For a little extra credit, we tested the SSDNow V+ Version 2 Toshiba controller against the Indilinx controller on the Patriot Memory TorqX. Here we’ll be able to reveal just how well these controllers do with the traditionally humbling small file read and write tests. This is territory where many drives seem to either be OK, or fail miserably at.
First up is the Kingston SSDNow V+ Version 2. Overall, it does respectably with small and large data blocks. That’s a healthy 175MB/s write and 234MB/s read at the high point. Smaller files of course suffer, but that’s the par course for most value SSDs.
Next, we have the Patriot Memory TorqX and its solid Indilinx controller. This is one of the SSDs we have on hand that is equally priced. The Indilinx controller seems to do better with the data blocks including maxing out near 200MB/s Write and 261MB/s Read. The smaller files sizes are also better taken care of with this drive.
That means that if you’re running databases where small file sizes are common, you’ll want the Patriot. If it’s just general use then the Kingston SSDNow V+ Version 2 should also do the trick. The Patriot TorqX is also $50 more so it’s up to you whether you want to pay for the extra performance.
So, how does the Kingston SSDNow 128GB V+ Series Revision 2 SSD do versus much stronger competition? It does great against its predecessor and if all else is the same, and you’re picking one up, make sure it is the Version 2. However, the Toshiba controller onboard just isn’t up to scrapping with the Indilinx controller inside the slightly more premium priced Patriot Memory TorqX 128GB drive.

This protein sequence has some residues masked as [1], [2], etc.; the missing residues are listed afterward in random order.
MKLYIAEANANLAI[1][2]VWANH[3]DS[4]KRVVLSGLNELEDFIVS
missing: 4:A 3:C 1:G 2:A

Looking back to how it has improved upon itself, the new revision is better throughout in all the tests thanks in part to the new Toshiba Controller and NAND Flash inside. Since we haven’t seen Samsung come up with anything much better it’s interesting to see Toshiba step up. If Toshiba is able to perform better, offer better support, and not cost more, it just makes it a smart move.
When the machines are shut down and SSDs all put away, its evident that the 128GB V+ Series SSDs have been given a nice upgrade. It still costs a rather hefty $349 at Newegg which puts the price right about the same as the previous Samsung powered Revision1 SSD. But, that’s still $50 cheaper than some units from other competitors. In this respect, it’s definitely a good value in the world of SSDs.
- Toshiba Controller is a welcomed update
- Faster than its predecessor
- Price is about $50 cheaper than the competition
- Still performs well at 50% capacity
- Improves Boot times significantly as usual
- SSDs are still generally an expensive upgrade but this one is a little cheaper than the rest
Overall Score: 8.5/10.0
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